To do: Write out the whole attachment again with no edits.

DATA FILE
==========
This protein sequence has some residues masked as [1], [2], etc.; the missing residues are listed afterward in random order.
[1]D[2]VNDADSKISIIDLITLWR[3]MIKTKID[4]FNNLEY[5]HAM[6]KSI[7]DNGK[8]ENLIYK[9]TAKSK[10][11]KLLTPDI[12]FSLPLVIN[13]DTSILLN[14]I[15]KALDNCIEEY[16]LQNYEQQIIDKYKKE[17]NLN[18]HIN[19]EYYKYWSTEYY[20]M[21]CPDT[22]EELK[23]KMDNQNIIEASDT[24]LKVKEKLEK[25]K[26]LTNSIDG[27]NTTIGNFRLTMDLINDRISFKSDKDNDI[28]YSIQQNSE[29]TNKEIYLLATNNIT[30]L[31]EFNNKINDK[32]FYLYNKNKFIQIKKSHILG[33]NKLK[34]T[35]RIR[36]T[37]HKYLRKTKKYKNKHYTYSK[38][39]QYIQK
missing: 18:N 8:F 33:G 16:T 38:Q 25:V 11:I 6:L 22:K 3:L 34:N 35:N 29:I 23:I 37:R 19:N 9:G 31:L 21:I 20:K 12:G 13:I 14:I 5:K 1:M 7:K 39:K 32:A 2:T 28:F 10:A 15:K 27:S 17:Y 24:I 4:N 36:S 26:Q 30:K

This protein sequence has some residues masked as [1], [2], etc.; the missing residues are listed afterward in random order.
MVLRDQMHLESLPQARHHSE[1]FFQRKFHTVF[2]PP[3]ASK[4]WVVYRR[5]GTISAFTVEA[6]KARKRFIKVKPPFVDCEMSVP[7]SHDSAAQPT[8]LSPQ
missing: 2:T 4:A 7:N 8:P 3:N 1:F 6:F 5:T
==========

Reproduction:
This protein sequence has some residues masked as [1], [2], etc.; the missing residues are listed afterward in random order.
[1]D[2]VNDADSKISIIDLITLWR[3]MIKTKID[4]FNNLEY[5]HAM[6]KSI[7]DNGK[8]ENLIYK[9]TAKSK[10][11]KLLTPDI[12]FSLPLVIN[13]DTSILLN[14]I[15]KALDNCIEEY[16]LQNYEQQIIDKYKKE[17]NLN[18]HIN[19]EYYKYWSTEYY[20]M[21]CPDT[22]EELK[23]KMDNQNIIEASDT[24]LKVKEKLEK[25]K[26]LTNSIDG[27]NTTIGNFRLTMDLINDRISFKSDKDNDI[28]YSIQQNSE[29]TNKEIYLLATNNIT[30]L[31]EFNNKINDK[32]FYLYNKNKFIQIKKSHILG[33]NKLK[34]T[35]RIR[36]T[37]HKYLRKTKKYKNKHYTYSK[38][39]QYIQK
missing: 18:N 8:F 33:G 16:T 38:Q 25:V 11:I 6:L 22:K 3:L 34:N 35:N 29:I 23:I 37:R 19:N 9:G 31:L 21:I 20:K 12:G 13:I 14:I 5:K 1:M 7:K 39:K 32:A 2:T 28:F 10:A 15:K 27:S 17:Y 24:I 4:N 36:S 26:Q 30:K

This protein sequence has some residues masked as [1], [2], etc.; the missing residues are listed afterward in random order.
MVLRDQMHLESLPQARHHSE[1]FFQRKFHTVF[2]PP[3]ASK[4]WVVYRR[5]GTISAFTVEA[6]KARKRFIKVKPPFVDCEMSVP[7]SHDSAAQPT[8]LSPQ
missing: 2:T 4:A 7:N 8:P 3:N 1:F 6:F 5:T